Hunting cyber threats: 7 things to look out for

security-1163108_1920Hunting cyber threats may not be as complex as you might first think. Access to proxy logs and antivirus logs is all you need to do a basic pursuit. Don’t be put off if you have lots of events to go through (billions, even); these seven actions will help you quickly shave off the unimportant actions to leave you with threats that could potentially harm your business:

Cyber threats: what to look out for:

  1. Low and slow connections through proxy servers: Sift through any events that point to traffic being sent out of port 22, firewalls, or any exfiltration patterns in the data.
  1. Patterns of bytes: Look out for network connections that display the same pattern of bytes in and bytes out each day. Malware still leverages this technique (even though it is 5+ years old) to let the master know the malware’s been installed successfully.
  1. Suspicious sites: Recognise any DNS sites that are visited by endpoints and look specifically at the outliers across your organisation, which could point to command and control infrastructure.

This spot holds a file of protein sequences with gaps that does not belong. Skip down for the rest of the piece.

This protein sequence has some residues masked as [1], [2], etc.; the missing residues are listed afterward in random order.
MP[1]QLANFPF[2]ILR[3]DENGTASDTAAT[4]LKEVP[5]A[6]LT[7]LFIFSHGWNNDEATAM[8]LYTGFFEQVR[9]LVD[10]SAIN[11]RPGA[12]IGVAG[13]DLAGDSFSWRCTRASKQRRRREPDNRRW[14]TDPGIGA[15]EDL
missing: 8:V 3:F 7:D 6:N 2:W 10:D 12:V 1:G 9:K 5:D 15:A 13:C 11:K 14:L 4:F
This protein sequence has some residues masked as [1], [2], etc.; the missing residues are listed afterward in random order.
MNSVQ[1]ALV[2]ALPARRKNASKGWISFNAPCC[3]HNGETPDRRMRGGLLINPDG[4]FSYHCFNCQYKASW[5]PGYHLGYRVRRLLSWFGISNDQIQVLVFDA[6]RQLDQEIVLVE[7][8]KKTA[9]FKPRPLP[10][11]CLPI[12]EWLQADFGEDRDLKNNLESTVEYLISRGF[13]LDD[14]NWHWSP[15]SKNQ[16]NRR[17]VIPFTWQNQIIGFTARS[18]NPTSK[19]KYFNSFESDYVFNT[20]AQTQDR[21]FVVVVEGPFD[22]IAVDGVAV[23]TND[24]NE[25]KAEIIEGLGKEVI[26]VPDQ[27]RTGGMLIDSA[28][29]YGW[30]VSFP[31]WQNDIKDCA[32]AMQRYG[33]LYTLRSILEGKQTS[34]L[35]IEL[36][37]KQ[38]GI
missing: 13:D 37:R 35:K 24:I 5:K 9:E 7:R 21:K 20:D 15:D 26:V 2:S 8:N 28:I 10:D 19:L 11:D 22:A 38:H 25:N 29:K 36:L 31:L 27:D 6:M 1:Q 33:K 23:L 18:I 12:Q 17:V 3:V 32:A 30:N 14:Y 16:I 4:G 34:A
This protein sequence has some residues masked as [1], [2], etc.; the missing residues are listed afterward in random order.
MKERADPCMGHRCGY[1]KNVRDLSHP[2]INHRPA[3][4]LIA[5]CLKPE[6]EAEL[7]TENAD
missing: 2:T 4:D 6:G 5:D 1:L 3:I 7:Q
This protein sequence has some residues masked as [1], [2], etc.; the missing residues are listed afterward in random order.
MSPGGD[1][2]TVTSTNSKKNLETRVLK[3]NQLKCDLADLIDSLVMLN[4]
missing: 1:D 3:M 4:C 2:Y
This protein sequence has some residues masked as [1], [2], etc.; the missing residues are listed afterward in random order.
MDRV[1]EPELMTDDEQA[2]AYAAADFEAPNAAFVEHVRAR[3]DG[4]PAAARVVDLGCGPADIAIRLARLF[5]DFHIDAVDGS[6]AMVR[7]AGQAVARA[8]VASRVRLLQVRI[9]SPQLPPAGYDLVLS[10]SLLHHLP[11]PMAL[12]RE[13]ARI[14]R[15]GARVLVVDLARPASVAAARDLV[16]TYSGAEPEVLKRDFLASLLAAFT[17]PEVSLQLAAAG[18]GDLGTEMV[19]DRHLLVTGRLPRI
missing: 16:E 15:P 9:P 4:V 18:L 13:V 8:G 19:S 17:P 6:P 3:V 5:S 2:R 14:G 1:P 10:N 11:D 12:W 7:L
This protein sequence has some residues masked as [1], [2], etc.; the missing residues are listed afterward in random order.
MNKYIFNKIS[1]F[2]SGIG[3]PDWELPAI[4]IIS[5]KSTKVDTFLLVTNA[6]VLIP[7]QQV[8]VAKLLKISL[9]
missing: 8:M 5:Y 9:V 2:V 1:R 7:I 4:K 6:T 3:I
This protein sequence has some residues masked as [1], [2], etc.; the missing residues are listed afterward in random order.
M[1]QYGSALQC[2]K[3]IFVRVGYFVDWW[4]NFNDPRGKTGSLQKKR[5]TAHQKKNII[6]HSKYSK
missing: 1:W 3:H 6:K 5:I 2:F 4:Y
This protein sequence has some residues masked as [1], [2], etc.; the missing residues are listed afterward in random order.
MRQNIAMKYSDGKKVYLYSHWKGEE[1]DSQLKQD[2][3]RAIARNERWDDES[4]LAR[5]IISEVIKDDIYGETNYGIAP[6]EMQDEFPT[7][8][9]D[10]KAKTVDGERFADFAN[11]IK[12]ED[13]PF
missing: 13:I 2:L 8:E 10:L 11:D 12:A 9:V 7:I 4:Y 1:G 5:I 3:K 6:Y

1. Failed logon attempts: Look out for failed access attempts across single or multiple accounts.
  1. Explicit credentials: Find event logs that note “A logon was attempted using explicit credentials” – this happens when a user connects to a system or runs a program locally using alternate credentials.
  1. Privilege changes: Look out for escalation of privileges.
  1. Dropper programs: Identify any detections with the name ‘dropper’ in it. A dropper program is intended to download/install a backdoor or virus, only initiating the download when the ‘coast is clear’

Source: Infosecurity Magazine

While you can hunt for cyber threats manually, there is a great margin for error using this method. With so much data to sift through, you can easily miss something obvious, which is why many organisations conduct penetration testing to properly test their systems.

Regularly testing your systems is a requirement of the PCI DSS, an essential component of ISO 27001, and is generally considered good cybersecurity practice for ensuring safe and secure systems.

Test your systems using our CREST-accredited penetration testing services:Infrastructure Penetration Test